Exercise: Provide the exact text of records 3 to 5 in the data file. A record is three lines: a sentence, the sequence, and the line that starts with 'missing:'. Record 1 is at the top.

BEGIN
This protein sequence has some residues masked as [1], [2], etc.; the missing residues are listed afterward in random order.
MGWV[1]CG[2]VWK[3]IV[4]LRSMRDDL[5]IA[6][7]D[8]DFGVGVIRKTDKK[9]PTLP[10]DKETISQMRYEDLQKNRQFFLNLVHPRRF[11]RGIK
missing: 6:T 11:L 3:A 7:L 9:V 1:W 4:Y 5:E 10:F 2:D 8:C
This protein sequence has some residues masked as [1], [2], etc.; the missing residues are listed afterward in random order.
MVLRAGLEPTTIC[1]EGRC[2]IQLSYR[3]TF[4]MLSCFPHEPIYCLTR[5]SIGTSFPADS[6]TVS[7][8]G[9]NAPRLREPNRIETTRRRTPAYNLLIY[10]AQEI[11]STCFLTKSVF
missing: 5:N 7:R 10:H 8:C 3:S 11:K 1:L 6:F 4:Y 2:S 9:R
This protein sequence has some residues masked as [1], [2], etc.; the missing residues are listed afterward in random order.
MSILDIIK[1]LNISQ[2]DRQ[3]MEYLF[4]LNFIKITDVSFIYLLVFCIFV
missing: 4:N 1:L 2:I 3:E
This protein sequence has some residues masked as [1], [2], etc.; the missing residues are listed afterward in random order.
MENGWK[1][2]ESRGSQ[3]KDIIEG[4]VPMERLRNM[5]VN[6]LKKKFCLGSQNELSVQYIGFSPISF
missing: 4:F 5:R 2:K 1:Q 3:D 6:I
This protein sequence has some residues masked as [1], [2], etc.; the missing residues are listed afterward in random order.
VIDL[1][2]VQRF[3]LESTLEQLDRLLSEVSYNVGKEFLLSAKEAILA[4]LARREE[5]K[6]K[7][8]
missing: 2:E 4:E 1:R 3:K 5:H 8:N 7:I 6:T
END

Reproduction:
This protein sequence has some residues masked as [1], [2], etc.; the missing residues are listed afterward in random order.
MSILDIIK[1]LNISQ[2]DRQ[3]MEYLF[4]LNFIKITDVSFIYLLVFCIFV
missing: 4:N 1:L 2:I 3:E
This protein sequence has some residues masked as [1], [2], etc.; the missing residues are listed afterward in random order.
MENGWK[1][2]ESRGSQ[3]KDIIEG[4]VPMERLRNM[5]VN[6]LKKKFCLGSQNELSVQYIGFSPISF
missing: 4:F 5:R 2:K 1:Q 3:D 6:I
This protein sequence has some residues masked as [1], [2], etc.; the missing residues are listed afterward in random order.
VIDL[1][2]VQRF[3]LESTLEQLDRLLSEVSYNVGKEFLLSAKEAILA[4]LARREE[5]K[6]K[7][8]
missing: 2:E 4:E 1:R 3:K 5:H 8:N 7:I 6:T